Addis Ababa – The Ethiopia National Disaster Risk Management Commission and the UN World Food Programme (WFP) on Monday launched a global assembly on how to achieve zero Hunger.
The assembly held in Ethiopia’s capital Addis Ababa was borne out of the realisation of a need for a new way to look at and address problems in the world’s food systems that inhibit efforts to achieve Zero Hunger by 2030.
It is estimated currently there are 820 million people chronically hungry around the world.
About 125 million people are considered as being acutely hungry, meaning they lack access to enough food to live healthy lives.
One of the UN’s Sustainable Development Goal (SDGs) key aims is achieving zero hunger by 2030.
The assembly brought together national policy makers responsible for food and nutrition security, prominent food assistance practitioners, donors, philanthropic bodies and food security academics.
The Addis Ababa assembly will continue for a second day on Tuesday focusing on increasing awareness of the scope and depth of food assistance as well as on developing consensuses on priorities for policy reform.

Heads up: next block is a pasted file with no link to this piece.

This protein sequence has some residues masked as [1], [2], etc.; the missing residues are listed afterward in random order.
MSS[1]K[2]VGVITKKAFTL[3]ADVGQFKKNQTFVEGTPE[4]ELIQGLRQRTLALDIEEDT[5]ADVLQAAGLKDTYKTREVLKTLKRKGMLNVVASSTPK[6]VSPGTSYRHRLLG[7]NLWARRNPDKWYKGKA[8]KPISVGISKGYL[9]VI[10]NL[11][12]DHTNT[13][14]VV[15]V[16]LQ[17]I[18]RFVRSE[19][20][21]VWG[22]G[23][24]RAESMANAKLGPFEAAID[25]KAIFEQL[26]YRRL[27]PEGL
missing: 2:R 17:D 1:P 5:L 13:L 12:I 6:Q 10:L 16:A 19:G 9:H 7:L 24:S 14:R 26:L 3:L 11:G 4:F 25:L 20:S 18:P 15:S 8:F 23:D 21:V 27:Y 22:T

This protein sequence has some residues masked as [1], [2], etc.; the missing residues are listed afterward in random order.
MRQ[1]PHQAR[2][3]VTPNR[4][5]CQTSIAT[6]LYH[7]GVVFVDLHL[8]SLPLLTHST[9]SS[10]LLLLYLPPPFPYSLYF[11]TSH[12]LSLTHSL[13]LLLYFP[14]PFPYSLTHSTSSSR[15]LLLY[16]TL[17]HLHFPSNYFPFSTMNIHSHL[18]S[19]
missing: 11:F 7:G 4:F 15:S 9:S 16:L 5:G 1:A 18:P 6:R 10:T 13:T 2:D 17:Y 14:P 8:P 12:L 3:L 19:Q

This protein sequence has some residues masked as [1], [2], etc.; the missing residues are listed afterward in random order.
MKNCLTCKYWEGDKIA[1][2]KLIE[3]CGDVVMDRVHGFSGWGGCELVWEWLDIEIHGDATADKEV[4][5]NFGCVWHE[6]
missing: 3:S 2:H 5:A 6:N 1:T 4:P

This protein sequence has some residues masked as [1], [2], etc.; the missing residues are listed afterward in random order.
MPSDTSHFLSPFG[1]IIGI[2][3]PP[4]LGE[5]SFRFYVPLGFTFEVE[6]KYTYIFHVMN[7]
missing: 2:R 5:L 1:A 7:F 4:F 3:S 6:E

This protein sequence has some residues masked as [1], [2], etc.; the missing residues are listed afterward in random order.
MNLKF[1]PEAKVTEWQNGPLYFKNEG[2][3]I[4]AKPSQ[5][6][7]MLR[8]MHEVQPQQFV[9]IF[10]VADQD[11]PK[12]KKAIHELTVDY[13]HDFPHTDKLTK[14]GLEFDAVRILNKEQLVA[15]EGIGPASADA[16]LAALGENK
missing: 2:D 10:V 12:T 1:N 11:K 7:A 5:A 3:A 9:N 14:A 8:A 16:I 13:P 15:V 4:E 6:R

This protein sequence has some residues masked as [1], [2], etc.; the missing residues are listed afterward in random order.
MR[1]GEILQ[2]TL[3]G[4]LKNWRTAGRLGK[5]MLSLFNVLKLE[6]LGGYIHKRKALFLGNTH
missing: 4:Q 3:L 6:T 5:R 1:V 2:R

Others are institutional innovation and investment toward transformative food assistance in different contexts.
In March 2019, the Ethiopian government and its humanitarian partners including the UN had appealed for 1.3 billion dollars to address food and non-food emergency needs of some 8.3 million people.
Ethiopia was spared significant climate-related calamities in 2018, but spikes in conflict-induced displacements, which led to an increase of internally displaced population, contributed to high humanitarian response needs in 2019.